An Argument

…for leaving the European Union altogether.

By openly invoking the role of investors, financial markets and the defense of the eurozone in his speech on Sunday, the president [Italian President Sergio Mattarella] lends credence to the populist argument that Italy has become the battleground in a war between the international establishment and national democracies. Even if populists win the elections, their supporters believe, they will never be allowed to hold power for fear that they would oppose the dogma that dominates the eurozone.

That speech was his rationalization for his decision to block the coalition of the two parties who one the last national elections from forming a government.  With that speech, he demonstrated the fact of the Italian peoples’ belief.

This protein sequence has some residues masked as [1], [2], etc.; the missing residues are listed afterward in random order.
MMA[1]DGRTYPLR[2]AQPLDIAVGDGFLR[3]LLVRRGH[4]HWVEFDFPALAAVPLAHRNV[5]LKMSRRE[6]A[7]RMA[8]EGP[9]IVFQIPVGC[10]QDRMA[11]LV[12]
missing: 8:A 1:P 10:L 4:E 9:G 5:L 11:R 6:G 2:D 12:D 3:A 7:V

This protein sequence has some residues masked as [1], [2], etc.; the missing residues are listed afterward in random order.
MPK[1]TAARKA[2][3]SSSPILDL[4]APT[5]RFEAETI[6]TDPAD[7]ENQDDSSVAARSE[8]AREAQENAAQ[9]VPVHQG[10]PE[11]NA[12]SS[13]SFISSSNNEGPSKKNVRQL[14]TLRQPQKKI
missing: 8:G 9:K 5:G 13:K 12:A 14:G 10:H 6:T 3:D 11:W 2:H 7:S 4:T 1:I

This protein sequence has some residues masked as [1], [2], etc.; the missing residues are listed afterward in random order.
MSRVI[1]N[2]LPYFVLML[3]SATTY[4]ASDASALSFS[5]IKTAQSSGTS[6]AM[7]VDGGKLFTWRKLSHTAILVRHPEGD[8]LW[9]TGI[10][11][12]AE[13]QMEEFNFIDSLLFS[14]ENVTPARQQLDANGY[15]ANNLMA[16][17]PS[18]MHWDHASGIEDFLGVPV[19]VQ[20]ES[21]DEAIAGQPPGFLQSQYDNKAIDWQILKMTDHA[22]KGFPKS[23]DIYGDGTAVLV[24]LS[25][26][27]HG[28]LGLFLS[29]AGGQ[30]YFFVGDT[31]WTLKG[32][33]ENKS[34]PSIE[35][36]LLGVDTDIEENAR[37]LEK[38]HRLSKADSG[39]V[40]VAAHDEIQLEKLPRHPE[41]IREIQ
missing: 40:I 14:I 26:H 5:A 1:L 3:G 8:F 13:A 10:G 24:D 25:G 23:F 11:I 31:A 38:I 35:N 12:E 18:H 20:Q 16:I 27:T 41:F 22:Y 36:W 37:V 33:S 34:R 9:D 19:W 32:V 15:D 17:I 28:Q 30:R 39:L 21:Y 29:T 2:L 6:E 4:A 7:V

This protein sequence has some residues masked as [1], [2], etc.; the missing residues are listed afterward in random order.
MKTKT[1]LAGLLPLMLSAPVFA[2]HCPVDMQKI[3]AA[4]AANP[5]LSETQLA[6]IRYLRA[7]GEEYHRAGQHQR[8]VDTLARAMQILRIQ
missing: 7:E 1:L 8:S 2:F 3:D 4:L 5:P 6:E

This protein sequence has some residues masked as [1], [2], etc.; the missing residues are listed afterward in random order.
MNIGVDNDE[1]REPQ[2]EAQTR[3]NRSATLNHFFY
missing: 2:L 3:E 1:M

And this from European Commissioner for Budget and Human Resources Günther Oettinger:

…markets will teach Italians how to vote….

And German Chancellor Angela Merkel’s

comparison between Italy and Greece is an unveiled threat: Italians had better toe the line, or they will not be spared what the Greeks have been going through.

The Wall Street Journal‘s editors have this one right.

[W]hat is happening in Rome is not only about the future of the euro. It has also to do with the state of democracy, in Italy and in Europe. Discussing and questioning the governance of the eurozone, as the Italian right-left populist coalition wished to do, should not be a taboo in mature democracies.

But national sovereignty be damned, and to hell with democracy and what petty voters want.  That’s the elitist EU attitude.  The worthies of EU governance Know Better.

This is what the Italian people need to think very seriously about in the coming national elections.

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